Father Daughter Breakfast
November 16, 2012 at 9:28 AM
It was an early start for the Parents and Friends and their team of helpers to prepare breakfast for 210 guests at this year’s sell-out Father and Daughter Breakfast. The school hall was filled to capacity as excited girls shared a special time-out with their Dads. The hall was carefully decorated in a black and white theme with the paw prints running across the table a clue as to who the special guests may be. We welcomed Police Dog handlers, Senior Constable Steve Pike and Sergeant Scott Williams, along with Phoenix, a young German Shepherd Police Dog recruit.
The New Zealand Police service has 21 dog teams comprising approximately 110 general purpose police dog teams as well as ten narcotic and three explosive detector dog teams. Police train German Shepherd dogs for a general purpose role and predominantly use Labradors for the specialist roles. German Shepherds are used because of their size, temperament and trainability. The type of dog the Police look for is one that is well socialised to people, places and things, is even-tempered and has a high retrieve drive. Half of the dogs Police train are gifted or bought from the public and with a $50,000 price tag, they are clearly carefully selected! The Dog Training Centre also has its own breeding programme which provides the remaining dogs needed.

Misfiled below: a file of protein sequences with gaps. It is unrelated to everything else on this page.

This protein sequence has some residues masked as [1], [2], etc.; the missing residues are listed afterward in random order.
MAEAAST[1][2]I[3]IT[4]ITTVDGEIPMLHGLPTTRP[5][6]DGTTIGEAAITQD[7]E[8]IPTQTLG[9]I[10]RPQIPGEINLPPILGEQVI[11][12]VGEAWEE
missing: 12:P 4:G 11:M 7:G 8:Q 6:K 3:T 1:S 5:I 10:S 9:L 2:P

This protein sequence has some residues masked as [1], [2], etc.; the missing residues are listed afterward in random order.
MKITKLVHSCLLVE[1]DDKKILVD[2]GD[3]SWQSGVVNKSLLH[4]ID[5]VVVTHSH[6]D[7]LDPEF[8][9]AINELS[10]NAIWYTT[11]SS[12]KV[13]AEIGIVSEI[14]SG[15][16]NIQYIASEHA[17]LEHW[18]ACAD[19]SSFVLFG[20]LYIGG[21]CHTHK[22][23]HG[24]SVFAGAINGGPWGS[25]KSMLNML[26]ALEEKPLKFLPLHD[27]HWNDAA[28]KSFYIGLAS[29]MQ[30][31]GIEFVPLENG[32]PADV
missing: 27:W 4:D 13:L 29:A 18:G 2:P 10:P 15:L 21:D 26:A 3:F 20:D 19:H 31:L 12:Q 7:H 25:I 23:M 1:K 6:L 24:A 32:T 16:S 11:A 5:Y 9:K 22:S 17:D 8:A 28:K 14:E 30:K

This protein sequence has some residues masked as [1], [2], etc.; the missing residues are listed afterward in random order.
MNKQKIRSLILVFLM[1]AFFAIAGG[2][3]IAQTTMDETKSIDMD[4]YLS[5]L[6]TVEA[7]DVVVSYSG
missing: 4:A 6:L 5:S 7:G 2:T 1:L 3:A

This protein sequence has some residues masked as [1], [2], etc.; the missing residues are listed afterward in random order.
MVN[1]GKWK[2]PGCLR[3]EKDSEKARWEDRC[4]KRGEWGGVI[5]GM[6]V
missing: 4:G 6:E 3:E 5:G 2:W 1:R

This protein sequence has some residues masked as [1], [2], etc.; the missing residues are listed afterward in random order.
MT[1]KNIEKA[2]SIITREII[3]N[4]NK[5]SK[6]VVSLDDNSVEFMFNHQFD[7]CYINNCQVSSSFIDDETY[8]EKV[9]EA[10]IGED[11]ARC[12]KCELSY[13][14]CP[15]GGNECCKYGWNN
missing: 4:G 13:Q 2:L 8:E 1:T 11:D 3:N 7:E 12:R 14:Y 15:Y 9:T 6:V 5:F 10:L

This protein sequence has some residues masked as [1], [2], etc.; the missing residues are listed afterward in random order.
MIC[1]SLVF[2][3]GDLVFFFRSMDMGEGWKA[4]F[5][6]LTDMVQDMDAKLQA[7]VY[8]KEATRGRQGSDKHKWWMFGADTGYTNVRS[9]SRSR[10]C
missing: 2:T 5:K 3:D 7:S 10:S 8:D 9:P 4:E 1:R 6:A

At 18 months old, Phoenix was still playful but was also ready to respond to commands, with the bond between the dog and his master clear to see. Phoenix demonstrated his ability to search for an item by smell and respond from a distance. The reward was a chance to play with a toy.
Many questions came from the floor and naturally, being a girls’ school, the girls wanted to know if there are any female dogs and female dog handlers. The officers joked that female dogs would take too long to get ready for work – but that they would listen better when they got there! But the truth had more to do with the sheer bulk of the male German Shepherds when called on in dangerous criminal situations. Likewise, not many women, or men for that matter, apply for the dog handler’s role, one that is physical, dangerous…and leaves you smelling like dog!
Our thanks go to the parents and staff who worked to make this happen, in particular Nicola Shearer, Deborah Higgins, Sarah Evangelidakis, Terri Tang, Rosie Piper and Julia Clancy. Our thanks also to Albert’s Kitchen on Remuera Road for the supply of croissants.
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